Keep Good Records:
1. Record in detail what equipment you own- brands, models, and serial numbers are a must.
2. Take photos of the gear you own.
3. Store this information in a few safe places. Keep a copy for yourself, in an at-home safe or safe deposit box. Give a copy of your inventory to a close friend or relative. Or, send the info. to yourself through email.
4. File receipts from purchased gear, and any paperwork proving ownership such as registration and/or warranty cards.
5. If you are traveling with gear, make a list of what you're taking with you, and keep it in a separate place from your gear, such as in your wallet.
1. There are multiple ways to mark your gear such as engraving, permanent markers, and stickers. The issues with these options are: stickers can come off, and engraving and markering can bring down the resale and/or trade-in values of your equipment.
2. Metadata- If you have a D-SLR with one of these options, use it. Sure, a thief may know how to delete the info., but they also may not. Set your copyright and contact info. in your camera menu.
3. Keep a business card (slightly hidden) in your camera case. If you loose the case, or if it's stolen and then ditched, someone will hopefully find your card and know who to contact.
1. If you own a lot of gear, or own expensive gear, insure it.
2. Keep your gear out of site and locked up when it's not on you. Never, ever leave your stuff in the front or back seat of a car where someone can spot the camera or bag. If you're putting gear into the trunk of your car, do it when people are not watching. Some cars also come with a trunk lock so that if someone breaks in and they don't have the original car key, they can not pop the trunk.
3. Don't show that you're traveling with a lot of gear. Be discrete, look like you know what you're doing. Keep a low profile.
4. Travel light- don't take everything you own with you.
5. Keep your camera bag closed up at all times, and remove any long zipper pulls. Wear your bag in the front of you instead of slung behind your body. If you have locks, keep your cases locked, or invest in a specific bag or case just for traveling that is secure and doesn't scream "camera bag" like your day-to-day bag may.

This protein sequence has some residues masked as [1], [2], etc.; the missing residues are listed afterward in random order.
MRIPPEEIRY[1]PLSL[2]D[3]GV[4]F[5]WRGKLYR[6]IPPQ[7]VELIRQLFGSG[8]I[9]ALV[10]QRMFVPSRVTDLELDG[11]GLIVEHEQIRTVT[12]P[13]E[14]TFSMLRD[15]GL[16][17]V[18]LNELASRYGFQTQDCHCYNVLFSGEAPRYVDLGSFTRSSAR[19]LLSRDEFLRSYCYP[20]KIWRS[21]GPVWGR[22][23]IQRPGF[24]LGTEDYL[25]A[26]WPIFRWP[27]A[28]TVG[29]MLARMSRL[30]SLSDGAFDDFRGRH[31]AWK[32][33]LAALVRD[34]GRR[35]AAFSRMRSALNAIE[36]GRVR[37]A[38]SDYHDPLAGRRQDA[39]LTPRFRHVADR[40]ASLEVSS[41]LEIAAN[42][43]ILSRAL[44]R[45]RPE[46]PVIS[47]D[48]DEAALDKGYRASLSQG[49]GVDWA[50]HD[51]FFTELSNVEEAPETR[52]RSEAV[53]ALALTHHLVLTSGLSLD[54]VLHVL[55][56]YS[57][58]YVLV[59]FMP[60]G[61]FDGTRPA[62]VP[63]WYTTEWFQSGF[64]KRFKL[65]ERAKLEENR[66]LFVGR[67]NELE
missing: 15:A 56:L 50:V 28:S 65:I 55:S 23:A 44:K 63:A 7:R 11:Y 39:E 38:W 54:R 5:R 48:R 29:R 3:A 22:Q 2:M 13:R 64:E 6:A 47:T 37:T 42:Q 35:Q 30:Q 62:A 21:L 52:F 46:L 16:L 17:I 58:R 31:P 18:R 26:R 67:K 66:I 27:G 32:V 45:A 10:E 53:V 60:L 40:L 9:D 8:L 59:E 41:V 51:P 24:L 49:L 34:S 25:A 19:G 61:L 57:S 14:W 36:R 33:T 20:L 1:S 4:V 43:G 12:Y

6. Pay attention at all times to where your gear is. Keep it close and don't leave it unattended.
7. Back up your photos on multiple memory cars. If you're traveling with an external drive, keep it in a separate place from the rest of you gear so you don't loose your photos as well as your gear... those can't be replaced.
If your camera gear ends up in a disaster such as fire, flood, etc. the first thing to do is to take photos of the ruined gear (if you still have it), and alert your insurance company. Having before and after photos, as well as gear lists and documentation will make the insurance claim process much easier.
If your gear is stolen, first file a police report. Then, alert your insurance company and get the word out for people to be on the lookout for you gear. Tell other photo friends and colleagues. Alert used camera dealers. Keep an eye out on Craig's List and Ebay. Most likely the thieves will try to resell your gear, and you will have a much better chance of recovery if you have proper documentation and get the word out to the appropriate places.
If you have insurance questions, this is a good article to start with.